But back to Breathless. The Time Out New York team has been making calls and has pulled together a marvelous collection of blurbs from the likes of Olivier Assayas — "Godard thought he was a filmmaker, but he's really a poet, and this work opened the breach" — to James Gray — "It's entirely unsentimental and, at the same time, the ultimate romantic story. If the definition of intelligence is the ability to hold two opposing ideas in one's mind without difficulty, then Breathless may be the most intelligent movie ever made" — to Paul Schrader: "Breathless is the fulcrum of film history."

"For those old enough to have cut their teeth on Godard's first effort at messing with French film orthodoxy while blowing an ambivalent kiss to American gangster movies, the movie comes as a thrilling reminder of how playful the master could be even when building a movie around a two-bit car thief and cop killer tooling around Paris, arguing love and existence with his American squeeze as he runs from the police." Ella Taylor in the Voice: "Perpetually in motion, raffish and cheap in his fedora and ill-fitting jacket, at once majestic and pathetic in his self-aggrandizing identification with Humphrey Bogart, Jean-Paul Belmondo's Michel oozes pugnacity to authority and a double-edged promise of seduction and betrayal to Jean Seberg's Patricia, whose angel face will prove to contain its own multitudes."

And here's Geoffrey O'Brien in a piece — not online, unfortunately — for the current issue of Film Comment: "In Godard, the moviegoer had taken over the movie; and where he had gone any of us might follow. The moment-to-moment exchanges of Breathless were not exotic or extraordinary in themselves, they became so because they had been filmed — or rather, they existed in the first place in order to be filmed. This was not film as a record of ordinary life but as cinematic utopia: a continuous process of inventing the world by turning it into a movie."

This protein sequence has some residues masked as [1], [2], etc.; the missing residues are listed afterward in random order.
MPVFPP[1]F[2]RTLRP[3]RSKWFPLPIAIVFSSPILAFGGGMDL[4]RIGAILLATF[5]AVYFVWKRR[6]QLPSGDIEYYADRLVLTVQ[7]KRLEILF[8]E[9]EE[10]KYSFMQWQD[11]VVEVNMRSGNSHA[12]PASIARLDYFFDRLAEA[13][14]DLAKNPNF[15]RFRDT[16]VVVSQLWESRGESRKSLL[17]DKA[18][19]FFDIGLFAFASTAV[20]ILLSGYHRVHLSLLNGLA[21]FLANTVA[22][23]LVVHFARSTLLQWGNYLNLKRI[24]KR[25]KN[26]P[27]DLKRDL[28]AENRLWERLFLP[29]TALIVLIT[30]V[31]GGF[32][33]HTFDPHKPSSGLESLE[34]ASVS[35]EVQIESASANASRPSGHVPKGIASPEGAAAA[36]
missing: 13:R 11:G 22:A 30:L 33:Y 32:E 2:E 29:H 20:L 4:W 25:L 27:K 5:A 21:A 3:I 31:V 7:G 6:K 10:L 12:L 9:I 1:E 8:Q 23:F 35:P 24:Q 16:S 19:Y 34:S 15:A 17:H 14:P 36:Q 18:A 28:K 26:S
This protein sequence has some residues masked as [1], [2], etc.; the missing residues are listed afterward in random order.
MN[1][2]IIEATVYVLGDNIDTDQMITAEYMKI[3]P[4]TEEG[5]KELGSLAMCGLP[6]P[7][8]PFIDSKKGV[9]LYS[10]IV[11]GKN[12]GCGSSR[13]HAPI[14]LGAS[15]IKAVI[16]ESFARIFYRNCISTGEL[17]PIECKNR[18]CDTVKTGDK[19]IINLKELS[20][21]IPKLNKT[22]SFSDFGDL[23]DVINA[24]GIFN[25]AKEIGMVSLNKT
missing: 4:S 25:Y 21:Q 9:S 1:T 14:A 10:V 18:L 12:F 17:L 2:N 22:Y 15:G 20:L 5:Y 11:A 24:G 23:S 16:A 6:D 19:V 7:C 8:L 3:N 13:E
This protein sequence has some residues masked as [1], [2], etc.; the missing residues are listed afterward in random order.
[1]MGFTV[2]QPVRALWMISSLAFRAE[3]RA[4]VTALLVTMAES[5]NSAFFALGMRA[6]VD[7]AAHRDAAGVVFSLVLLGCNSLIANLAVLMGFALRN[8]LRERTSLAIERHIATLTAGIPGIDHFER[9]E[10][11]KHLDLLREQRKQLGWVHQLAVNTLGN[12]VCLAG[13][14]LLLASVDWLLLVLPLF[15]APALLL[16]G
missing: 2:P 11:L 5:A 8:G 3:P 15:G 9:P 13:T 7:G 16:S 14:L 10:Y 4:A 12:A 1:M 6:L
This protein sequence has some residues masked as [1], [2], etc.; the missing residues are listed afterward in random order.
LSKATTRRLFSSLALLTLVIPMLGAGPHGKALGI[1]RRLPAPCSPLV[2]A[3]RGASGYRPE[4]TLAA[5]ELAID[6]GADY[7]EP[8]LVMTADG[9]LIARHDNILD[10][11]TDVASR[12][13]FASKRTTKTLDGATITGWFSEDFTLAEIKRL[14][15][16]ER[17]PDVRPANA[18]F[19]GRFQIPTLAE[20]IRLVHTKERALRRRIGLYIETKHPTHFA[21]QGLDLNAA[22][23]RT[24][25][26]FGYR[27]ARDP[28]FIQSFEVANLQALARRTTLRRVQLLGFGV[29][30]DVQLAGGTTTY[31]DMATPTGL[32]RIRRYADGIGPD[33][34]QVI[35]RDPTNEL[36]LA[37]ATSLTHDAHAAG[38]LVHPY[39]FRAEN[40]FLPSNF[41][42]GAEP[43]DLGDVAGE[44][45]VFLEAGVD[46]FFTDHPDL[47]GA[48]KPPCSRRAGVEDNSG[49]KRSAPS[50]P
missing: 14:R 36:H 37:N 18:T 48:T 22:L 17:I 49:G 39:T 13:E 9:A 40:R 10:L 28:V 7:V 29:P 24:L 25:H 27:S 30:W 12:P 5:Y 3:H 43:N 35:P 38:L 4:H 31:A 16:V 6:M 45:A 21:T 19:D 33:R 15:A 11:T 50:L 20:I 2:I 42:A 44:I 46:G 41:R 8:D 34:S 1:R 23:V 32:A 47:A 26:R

More from Eric Kohn (indieWIRE), David Thomson (New Republic), James van Maanen and Armond White (New York Press).

The 50th anniversary restoration, overseen by cinematographer Raoul Coutard, opens today at Film Forum in New York and at Laemmle theaters in Los Angeles, Pasadena and Encino. Check Rialto Pictures' site for further dates in more cities later on this summer.

Somewhat related: The Film Socialism roundup.

Update, 5/30: Anne Thompson's posted a fun read: "Back in 1968, veteran Hollywood publicist Harry Clein recalls, he visited the set of big-budget musical Paint Your Wagon to interview young actress Jean Seberg..."

Update, 6/6: In the Observer, cinematographer Raoul Coutard recalls working on the film and Philip French surveys the history of the New Wave.